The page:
And of course, thank you to the Deer Valley Staff.  This achievement would not have happened without you.  The culture here is to put the guest first at all times, and our employees not only accomplish this every day, but enjoy it, anywhere in our organization. My hat is off to our incredibly dedicated crew. This honor goes to them and I thank and congratulate the entire Deer Valley Resort team.

Here’s to a memorable and enjoyable winter season.

 

Winter Is In the Air with John Guay, Deer Valley’s Director of Skier Services

We caught up with John Guay, Deer Valley’s director of skier services Director, to see what the current winter like weather means for his ski season.                                                                                                                                                                 I love summer and my summer sports but I’m always ready for snow and am always excited to ski. I have a new pair of Rossignol Experience 88 skis with the Auto Turn Rocker technology ready to go. If you haven’t skied a rocker ski you are missing out. The Experience 88’s has early rise in the tip and tail which make them easy to steer and super friendly in the bumps and powder. What’s really cool is that they still have plenty of side cut so when you tip them up on groomers the whole ski engages for a great carving ski.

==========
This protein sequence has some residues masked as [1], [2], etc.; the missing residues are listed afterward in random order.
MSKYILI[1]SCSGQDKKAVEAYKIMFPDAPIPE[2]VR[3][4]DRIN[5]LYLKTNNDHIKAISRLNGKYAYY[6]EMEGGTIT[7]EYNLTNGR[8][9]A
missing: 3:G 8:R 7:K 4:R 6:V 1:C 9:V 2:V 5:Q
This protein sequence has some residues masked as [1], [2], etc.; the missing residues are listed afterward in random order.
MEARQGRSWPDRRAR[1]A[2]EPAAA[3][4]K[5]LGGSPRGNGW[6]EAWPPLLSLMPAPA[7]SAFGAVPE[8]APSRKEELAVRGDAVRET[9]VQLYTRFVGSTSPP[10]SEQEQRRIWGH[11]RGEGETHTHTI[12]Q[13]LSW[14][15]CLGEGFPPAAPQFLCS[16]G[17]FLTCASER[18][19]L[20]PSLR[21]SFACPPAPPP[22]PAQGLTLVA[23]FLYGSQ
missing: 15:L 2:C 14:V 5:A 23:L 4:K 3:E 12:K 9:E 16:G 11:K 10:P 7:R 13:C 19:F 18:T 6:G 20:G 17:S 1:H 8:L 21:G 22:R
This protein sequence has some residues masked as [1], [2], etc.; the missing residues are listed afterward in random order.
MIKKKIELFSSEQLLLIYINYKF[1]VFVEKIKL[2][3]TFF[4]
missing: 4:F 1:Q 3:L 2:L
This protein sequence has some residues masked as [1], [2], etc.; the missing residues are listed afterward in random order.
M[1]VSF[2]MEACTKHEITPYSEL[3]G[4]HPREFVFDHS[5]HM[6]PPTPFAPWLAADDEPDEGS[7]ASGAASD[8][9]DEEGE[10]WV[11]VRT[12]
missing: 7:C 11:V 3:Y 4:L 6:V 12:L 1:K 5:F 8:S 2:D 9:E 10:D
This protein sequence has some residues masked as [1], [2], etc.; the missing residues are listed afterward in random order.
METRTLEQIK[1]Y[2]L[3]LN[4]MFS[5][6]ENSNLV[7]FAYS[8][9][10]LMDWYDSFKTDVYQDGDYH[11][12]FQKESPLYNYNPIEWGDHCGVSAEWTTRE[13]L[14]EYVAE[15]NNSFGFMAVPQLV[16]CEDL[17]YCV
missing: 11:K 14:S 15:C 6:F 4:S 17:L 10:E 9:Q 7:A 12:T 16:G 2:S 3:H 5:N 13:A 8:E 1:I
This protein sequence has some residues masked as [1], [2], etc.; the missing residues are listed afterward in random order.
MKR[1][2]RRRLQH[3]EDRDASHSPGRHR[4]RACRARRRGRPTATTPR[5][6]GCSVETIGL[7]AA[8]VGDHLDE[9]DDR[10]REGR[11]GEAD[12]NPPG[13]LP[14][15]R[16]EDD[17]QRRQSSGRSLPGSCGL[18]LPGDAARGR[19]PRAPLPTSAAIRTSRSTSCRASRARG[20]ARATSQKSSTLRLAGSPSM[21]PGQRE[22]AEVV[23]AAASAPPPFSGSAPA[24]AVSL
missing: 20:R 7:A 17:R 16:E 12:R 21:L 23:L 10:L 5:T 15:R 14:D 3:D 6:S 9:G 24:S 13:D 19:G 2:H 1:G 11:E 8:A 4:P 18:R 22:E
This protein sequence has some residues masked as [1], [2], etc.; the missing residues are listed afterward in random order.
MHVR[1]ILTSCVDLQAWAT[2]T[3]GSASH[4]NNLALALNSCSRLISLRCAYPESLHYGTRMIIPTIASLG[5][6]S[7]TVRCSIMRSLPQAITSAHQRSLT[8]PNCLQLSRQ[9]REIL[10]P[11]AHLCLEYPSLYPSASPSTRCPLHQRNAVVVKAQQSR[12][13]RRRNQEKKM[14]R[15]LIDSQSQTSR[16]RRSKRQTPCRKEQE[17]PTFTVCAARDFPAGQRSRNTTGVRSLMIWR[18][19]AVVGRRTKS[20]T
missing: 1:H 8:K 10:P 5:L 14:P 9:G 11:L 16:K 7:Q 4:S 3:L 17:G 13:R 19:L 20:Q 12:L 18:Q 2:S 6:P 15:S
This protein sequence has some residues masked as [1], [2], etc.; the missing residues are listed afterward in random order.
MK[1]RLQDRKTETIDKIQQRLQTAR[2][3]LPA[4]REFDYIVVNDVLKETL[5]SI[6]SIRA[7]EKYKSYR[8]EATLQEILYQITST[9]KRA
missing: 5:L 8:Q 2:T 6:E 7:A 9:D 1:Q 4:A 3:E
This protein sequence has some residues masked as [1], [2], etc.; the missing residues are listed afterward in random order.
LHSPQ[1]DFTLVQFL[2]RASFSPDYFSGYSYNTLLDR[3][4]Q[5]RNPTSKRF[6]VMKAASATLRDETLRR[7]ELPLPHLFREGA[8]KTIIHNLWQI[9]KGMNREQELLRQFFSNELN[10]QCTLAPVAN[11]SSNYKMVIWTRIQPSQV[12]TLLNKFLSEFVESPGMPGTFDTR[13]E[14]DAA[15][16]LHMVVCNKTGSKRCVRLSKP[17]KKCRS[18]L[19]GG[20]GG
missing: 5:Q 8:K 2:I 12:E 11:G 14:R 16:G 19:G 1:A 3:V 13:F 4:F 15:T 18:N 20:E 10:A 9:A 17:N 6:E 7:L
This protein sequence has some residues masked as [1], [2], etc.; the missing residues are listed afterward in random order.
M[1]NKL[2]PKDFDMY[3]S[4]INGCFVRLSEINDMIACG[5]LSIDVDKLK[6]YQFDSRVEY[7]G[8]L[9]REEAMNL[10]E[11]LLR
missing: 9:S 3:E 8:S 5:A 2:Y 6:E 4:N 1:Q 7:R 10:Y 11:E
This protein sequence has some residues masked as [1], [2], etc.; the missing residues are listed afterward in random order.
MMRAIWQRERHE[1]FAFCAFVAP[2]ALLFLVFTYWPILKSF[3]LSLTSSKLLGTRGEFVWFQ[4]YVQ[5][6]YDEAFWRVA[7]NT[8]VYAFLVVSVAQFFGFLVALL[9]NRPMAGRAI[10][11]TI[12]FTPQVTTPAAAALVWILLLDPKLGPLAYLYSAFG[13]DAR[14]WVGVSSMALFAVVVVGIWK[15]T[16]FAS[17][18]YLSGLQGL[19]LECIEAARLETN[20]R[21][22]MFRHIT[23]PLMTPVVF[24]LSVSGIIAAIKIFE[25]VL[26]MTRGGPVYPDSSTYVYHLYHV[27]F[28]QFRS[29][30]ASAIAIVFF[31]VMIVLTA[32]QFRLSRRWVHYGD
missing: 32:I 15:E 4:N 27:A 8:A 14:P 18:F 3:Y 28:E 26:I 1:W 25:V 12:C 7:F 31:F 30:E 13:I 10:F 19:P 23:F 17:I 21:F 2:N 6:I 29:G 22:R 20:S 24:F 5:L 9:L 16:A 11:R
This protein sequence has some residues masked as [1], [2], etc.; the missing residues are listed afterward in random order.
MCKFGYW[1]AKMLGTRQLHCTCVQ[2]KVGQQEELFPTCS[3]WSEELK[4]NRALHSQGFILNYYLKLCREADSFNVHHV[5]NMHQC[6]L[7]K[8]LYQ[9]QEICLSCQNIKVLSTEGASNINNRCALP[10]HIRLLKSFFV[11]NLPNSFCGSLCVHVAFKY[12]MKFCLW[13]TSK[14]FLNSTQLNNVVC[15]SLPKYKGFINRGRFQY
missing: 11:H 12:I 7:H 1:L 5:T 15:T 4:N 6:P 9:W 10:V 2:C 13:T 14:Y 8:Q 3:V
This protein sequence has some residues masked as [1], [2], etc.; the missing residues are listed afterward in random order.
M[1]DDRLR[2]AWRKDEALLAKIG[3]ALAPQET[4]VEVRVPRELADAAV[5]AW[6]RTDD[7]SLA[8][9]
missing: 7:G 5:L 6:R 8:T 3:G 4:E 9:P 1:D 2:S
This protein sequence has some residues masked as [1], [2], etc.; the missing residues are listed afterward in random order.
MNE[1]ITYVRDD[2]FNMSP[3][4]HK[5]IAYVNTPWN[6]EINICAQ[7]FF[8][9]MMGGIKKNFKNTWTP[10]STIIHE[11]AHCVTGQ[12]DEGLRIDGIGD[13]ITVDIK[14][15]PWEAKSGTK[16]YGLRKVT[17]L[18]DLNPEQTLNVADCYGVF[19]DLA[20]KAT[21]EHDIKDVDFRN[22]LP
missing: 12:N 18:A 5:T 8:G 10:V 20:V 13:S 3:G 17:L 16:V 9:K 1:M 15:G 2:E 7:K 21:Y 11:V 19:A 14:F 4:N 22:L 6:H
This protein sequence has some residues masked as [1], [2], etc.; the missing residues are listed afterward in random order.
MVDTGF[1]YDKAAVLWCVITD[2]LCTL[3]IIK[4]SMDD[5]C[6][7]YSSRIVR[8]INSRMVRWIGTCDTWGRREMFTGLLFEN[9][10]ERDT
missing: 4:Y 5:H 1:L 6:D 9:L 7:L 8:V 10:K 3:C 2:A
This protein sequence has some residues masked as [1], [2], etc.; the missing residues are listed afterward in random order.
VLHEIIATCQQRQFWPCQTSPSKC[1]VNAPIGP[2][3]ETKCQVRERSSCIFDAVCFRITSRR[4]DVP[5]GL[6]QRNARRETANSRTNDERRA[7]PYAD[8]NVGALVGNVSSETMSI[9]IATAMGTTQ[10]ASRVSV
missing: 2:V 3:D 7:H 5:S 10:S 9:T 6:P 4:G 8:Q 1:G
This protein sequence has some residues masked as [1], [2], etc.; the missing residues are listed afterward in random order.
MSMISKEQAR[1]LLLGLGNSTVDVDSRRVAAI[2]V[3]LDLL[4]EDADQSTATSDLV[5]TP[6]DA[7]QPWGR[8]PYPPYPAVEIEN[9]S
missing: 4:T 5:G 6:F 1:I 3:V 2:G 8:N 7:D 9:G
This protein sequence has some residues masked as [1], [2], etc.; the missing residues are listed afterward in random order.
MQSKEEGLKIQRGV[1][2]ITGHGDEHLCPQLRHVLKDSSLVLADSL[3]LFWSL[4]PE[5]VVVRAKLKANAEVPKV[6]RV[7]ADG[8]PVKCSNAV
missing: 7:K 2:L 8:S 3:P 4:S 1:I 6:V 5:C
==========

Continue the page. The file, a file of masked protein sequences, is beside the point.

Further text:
The weather is rapidly changing and we are busy getting ready for the winter season in Skier Services. We are always looking for ways to improve our services and this year is no exception. I thought I would share a few of our big projects.